NIKE 公式オンラインストア


PEOPLEText: mina

At the end of May 2010, the Akihabara-Okachimachi under the elevated redevelopment project “2k540 AKI-OKA ARTISAN” was partially opened before its grand opening in December when there will be a completion of craft workshop studios for artisans representing a new Japan. One leading occupant has become an icon in this space, a director of “HIROCOLEDGE”, Hiroko Takahashi. This is an interview on her sincere attitude toward its creation.


Please tell us about your new work base HIROCOLEDGE & Co. / HIROCOLEDGE SHOP.

Making good use of a spacious high-ceiling room under the elevated railroad, it is Hiroko Takahashi’s atelier gallery-cum-office, “HIROCOLEDGE & Co.” and “HIROCOLEDGE SHOP”. This is a place where I can send all my messages regarding my activities. It seems that not only “HIROCOLEDGE” design as a store brand occur here, but all of my work is created in this room and on this table.


I hope this gallery space will display my works including paintings, photos and kimonos. Currently we are planning a visual presentation for the grand opening in December. An event will be scheduled in the future as well as workshops so that we can promote exchanges with others.

From Jun 25th to July 4th, for a limited-period “HIROCOLEDGE SHOP” will open ahead of the grand opening. Rare items which you cannot get on-line at stores and samples will be on sale in the shop.


“Sleepbag” is a popular item while making the most of original tenugui (a thin Japanese hand towel made of cotton).

Although I love making clothes, sometimes when it comes to making them I get disappointed to see so many wasteful rags. It’s just simply uncomfortable to waste what a craftsman elaborately hand-dyed. I guess everybody has a feeling of “too good to be a waste”. It’s not nice to see something become trash, is it? Tenugui can be any tool just as you weave and cut cloth into the needed width and length. “Sleepbag” is made of tenugui with no cutting at all. That is the way of my creation keeping that policy in my mind.


You quite often use circles and straight lines in your design.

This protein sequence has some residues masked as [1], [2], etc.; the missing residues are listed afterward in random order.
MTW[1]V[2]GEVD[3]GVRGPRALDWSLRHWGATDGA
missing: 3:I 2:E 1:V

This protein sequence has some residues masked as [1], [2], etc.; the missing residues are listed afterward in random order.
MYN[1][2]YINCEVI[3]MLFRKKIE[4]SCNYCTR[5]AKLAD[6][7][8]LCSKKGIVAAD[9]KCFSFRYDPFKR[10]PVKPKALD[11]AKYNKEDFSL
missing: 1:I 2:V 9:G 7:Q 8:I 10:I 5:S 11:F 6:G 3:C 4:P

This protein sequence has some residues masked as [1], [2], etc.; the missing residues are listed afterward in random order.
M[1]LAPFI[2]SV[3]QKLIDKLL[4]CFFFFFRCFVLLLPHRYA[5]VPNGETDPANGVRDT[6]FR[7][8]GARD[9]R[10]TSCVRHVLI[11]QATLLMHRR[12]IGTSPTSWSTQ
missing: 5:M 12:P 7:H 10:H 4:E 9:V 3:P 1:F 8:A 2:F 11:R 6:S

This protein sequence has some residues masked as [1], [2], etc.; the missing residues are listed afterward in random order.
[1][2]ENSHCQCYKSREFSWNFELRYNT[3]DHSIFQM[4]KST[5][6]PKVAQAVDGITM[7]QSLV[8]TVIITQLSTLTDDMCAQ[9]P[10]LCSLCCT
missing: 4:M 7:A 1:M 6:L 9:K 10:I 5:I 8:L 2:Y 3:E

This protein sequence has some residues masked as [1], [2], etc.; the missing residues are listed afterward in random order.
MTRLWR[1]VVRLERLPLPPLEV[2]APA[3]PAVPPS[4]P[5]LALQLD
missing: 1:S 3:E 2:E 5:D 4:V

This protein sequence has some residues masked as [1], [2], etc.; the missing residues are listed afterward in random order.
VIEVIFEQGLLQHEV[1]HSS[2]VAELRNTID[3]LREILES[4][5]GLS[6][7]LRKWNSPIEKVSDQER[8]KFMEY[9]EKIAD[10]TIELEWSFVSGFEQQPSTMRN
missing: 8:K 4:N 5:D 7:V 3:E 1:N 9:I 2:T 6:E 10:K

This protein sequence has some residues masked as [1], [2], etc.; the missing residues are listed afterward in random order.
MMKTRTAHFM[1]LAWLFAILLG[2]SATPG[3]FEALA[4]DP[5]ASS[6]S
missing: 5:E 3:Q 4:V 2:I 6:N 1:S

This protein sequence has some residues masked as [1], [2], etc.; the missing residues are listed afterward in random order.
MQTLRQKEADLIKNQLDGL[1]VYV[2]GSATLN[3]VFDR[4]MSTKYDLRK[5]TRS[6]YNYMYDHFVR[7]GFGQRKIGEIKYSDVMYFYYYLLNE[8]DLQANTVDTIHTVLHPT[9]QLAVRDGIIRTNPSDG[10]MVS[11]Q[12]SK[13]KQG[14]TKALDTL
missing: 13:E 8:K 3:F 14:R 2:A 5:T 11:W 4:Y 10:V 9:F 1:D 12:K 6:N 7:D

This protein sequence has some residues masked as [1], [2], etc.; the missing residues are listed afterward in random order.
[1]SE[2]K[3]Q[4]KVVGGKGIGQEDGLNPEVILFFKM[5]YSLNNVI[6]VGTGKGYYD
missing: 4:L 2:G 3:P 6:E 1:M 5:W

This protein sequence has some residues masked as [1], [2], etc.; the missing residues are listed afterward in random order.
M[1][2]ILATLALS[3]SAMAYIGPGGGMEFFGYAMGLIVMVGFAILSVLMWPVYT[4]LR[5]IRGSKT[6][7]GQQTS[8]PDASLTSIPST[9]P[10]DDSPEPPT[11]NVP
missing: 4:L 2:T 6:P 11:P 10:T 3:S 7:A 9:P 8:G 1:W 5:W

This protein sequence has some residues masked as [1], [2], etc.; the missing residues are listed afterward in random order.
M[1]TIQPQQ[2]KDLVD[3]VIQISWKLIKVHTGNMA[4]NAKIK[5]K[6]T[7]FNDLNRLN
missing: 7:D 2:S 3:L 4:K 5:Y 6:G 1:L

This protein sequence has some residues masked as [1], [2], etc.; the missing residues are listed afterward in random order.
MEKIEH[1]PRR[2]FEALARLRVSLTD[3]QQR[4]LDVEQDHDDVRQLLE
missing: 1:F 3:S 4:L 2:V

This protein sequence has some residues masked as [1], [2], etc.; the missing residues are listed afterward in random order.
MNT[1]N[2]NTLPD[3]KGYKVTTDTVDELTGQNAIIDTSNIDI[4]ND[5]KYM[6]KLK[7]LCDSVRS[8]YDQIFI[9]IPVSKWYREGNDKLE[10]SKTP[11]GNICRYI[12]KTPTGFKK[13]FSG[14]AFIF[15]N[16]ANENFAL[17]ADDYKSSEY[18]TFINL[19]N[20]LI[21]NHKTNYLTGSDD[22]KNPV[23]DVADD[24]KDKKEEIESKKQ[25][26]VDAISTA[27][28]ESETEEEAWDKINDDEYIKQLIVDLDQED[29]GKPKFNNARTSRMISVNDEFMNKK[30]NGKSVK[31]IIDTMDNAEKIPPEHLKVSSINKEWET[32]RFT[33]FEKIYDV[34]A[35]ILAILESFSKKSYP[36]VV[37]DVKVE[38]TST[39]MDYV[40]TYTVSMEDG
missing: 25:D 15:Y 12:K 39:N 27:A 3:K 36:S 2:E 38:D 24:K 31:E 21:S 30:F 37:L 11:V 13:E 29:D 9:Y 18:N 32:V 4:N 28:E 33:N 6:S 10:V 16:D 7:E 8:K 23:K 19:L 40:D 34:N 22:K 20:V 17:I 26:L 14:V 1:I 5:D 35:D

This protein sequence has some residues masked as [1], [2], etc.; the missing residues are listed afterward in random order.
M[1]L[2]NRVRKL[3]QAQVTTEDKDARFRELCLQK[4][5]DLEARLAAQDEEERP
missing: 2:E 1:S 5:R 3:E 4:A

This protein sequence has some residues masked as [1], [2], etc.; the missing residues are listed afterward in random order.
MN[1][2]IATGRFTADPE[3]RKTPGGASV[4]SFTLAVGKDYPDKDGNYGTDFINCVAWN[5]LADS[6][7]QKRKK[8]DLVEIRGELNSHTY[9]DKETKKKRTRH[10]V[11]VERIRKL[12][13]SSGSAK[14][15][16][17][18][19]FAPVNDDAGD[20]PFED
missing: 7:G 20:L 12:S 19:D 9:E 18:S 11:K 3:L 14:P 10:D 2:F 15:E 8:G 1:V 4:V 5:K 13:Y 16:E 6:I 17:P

One of my challenges is to explore further the exciting possibilities in given circumstances. Since a kimono cut is divided by vertical lines, straight line should appear when each roll of cloth for a kimono is selected by color as a matter of course. Circles can be seen anywhere regardless of season or era. It doesn’t convey either gender or a particular country’s culture, which means it is a strictly neutral motif.

What is your focus on design?

For example, I don’t design kimonos only considering its facile pattern. When it comes down to it, my concern is what messages I can convey with kimonos. What is hidden on the surface of kimonos. In order to get my point over to others, I carry on with my work using kimonos.

In the process of kimono making, so many artisans are involved: dyeing, mop-ups, making a roll of white cloth, making a tool and making a raw material called silk. I hope to introduce the traditional techniques of these fairly unknown people as well.

And also, I would like to make some changes to the fixed idea about what Japan is. It will be my pleasure if what I create is recognized as present Japan not the so called “Japanese style”.

Exhibition view at ROCKET, Photo: Shiori Kawamoto

Tell us about a project in the make.

Japan Brand is a joint project from 6 Japanese paper makers in Mino city, Gifu. We will participate in “Maison Objet”, a large scale exhibition in Paris which features everything from small items to interior designs. I’m in charge of the total design coordination and art direction. This is a 3 year project to promote Mino’s Japanese paper to the world, and we’ve been working on the show for next February.

Address: 2k540 AKI-OKA ARTISAN, 5-9-18 Ueno, Taito-ku, Tokyo
Tel: 03-6240-1327

Text: mina
Translation: Yoshitaka Futakawa

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